A lot of times, I hear certain people say that they would never want to be political. They abhor political discourses even if the issue at hand affects them. But of course, they would definitely welcome the benefits when issues are won.

The essence of politics is decision-making. When you say you would rather be apolitical, then that means you are making others decide for you. You lose control over your own life. This is very dis-empowering.

Doctors have duties to their patients. They make decisions for and with their patients. Most of the patients are in a social context where they face injustice and lack access to health care. For example, a patient with a Chronic Obstructive Pulmonary Disease, who lives close to a coal-fired power plant, may desire to transfer residence in order to reduce the frequency of his hospitalization but may have no means. Unfortunately, for this patient, the company that either causes or exacerbates his condition, does not cover the cost of his health care. This is the patient’s burden. Obviously, a situation like this one is a problem of a societal system that this patient did not decide on yet affects the individual and the community.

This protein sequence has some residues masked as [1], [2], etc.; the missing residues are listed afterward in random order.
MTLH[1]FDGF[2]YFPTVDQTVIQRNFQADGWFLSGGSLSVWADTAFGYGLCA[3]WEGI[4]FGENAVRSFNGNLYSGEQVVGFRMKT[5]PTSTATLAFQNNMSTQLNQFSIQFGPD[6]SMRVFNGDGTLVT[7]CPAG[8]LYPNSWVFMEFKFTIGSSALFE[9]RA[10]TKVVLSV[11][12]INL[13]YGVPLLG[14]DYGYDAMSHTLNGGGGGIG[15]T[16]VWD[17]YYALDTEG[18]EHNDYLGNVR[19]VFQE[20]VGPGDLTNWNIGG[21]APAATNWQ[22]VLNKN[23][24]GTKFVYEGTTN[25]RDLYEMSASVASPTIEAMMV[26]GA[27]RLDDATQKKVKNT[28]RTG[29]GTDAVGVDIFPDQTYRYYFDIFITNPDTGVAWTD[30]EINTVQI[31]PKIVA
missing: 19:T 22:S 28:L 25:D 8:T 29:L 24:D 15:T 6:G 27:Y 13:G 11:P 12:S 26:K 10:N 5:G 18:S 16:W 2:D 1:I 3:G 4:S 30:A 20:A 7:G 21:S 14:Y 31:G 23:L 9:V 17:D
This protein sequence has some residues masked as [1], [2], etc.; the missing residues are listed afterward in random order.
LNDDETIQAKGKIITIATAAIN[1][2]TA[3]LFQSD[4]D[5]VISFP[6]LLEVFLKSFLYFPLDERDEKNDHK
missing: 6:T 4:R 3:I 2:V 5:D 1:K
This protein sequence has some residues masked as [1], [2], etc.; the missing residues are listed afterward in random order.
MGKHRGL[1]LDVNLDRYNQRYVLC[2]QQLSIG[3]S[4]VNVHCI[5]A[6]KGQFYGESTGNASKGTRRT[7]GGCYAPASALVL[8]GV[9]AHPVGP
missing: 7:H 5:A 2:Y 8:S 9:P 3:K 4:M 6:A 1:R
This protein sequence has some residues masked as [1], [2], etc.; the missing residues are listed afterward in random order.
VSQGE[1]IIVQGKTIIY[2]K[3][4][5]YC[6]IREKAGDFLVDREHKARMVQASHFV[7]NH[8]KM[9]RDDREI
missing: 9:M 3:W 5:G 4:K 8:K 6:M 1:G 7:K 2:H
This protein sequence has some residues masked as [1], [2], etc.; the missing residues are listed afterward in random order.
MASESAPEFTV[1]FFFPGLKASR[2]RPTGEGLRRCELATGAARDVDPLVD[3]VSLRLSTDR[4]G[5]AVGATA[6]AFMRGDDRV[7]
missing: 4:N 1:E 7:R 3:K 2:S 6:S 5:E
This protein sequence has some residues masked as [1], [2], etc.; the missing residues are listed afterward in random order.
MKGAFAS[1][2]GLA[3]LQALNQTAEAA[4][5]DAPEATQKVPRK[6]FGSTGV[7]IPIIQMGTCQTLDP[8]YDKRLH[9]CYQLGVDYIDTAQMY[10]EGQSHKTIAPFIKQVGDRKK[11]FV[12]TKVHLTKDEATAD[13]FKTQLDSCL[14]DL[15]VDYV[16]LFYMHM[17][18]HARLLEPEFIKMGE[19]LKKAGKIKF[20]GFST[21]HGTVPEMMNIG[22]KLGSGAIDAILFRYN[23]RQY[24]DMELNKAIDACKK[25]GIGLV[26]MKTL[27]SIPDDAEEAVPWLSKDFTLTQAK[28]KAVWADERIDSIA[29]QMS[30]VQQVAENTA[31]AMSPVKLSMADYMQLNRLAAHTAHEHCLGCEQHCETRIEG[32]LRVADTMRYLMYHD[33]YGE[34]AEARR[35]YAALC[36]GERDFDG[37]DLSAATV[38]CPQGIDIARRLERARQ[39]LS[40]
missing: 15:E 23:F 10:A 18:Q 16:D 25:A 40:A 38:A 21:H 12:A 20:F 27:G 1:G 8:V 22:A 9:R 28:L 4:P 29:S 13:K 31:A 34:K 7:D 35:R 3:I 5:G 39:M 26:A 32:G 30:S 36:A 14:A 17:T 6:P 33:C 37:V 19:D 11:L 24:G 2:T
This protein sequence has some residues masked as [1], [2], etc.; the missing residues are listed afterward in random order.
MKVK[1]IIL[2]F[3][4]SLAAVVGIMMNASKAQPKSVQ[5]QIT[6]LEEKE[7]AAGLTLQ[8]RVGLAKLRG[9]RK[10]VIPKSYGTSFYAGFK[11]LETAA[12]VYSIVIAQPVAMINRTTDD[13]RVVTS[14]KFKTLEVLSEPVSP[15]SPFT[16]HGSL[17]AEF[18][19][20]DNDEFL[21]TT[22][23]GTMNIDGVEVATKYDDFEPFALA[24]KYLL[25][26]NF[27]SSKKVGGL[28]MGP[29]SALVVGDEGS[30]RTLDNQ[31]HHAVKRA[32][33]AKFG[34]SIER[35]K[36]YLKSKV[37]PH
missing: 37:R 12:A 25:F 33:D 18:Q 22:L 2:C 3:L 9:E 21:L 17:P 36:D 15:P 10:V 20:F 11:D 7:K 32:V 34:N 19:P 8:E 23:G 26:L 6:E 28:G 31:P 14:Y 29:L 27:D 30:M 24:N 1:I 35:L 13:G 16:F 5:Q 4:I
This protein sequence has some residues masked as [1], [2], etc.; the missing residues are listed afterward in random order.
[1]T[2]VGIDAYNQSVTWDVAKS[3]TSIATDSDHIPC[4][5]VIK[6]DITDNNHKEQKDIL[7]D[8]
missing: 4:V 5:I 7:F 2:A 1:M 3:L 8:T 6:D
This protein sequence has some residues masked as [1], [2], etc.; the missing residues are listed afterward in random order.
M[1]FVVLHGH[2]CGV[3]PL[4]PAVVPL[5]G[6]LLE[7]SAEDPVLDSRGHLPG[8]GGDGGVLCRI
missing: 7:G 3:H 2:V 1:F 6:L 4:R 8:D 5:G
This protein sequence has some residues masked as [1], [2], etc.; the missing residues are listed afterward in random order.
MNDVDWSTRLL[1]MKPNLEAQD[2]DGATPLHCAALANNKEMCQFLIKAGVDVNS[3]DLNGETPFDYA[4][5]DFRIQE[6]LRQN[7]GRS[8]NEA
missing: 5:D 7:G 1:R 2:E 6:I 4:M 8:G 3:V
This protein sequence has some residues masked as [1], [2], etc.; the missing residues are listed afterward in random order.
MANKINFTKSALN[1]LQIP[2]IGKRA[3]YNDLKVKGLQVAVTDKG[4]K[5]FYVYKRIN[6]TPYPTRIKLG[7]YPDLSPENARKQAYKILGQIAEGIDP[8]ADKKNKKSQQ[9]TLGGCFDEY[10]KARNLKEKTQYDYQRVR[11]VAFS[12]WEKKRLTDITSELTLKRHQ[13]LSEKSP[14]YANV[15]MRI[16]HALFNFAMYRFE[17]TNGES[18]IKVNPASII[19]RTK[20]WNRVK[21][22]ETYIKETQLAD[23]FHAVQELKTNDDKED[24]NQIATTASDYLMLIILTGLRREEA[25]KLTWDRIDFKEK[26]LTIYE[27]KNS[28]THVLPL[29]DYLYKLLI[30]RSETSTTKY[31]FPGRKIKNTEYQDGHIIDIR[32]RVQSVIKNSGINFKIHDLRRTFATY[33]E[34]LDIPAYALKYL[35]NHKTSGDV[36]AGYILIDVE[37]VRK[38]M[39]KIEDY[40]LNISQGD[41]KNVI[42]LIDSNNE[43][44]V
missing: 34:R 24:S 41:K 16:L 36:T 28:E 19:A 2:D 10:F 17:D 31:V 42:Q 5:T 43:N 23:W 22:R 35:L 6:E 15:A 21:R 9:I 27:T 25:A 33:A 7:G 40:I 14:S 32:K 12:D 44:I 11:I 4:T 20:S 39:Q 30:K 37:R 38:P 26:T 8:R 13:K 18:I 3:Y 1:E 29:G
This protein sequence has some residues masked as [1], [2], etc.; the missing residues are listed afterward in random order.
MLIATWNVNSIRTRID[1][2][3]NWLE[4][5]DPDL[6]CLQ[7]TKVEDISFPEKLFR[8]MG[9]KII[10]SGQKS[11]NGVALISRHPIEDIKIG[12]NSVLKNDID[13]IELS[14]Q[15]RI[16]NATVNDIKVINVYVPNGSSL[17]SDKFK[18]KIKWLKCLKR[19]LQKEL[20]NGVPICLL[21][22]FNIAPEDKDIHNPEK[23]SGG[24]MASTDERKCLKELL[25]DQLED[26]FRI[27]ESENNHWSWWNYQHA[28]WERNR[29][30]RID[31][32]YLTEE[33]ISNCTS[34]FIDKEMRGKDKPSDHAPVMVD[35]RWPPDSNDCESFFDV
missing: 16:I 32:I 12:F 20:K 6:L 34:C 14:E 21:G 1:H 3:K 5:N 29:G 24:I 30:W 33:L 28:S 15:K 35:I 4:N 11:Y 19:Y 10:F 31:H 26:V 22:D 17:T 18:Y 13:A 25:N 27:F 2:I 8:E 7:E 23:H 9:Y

The disease condition causes suffering. This is even worse when the patient cannot access the government services fully. In the Philippines, tokenism has nurtured patronage politics. Politicians have attached a political brand to the health services.

There are some extraordinary doctors who make political decisions to fight injustices. These doctors see the social dimension of the sufferings of the patients. Dr. Paul Farmer did mention pragmatic solidarity, the intent of which is to reduce suffering. But then the work does not stop there. Doctors should be agents of change and help address the injustices around them. To be able to do this, doctors should understand and live by the social justice principle.

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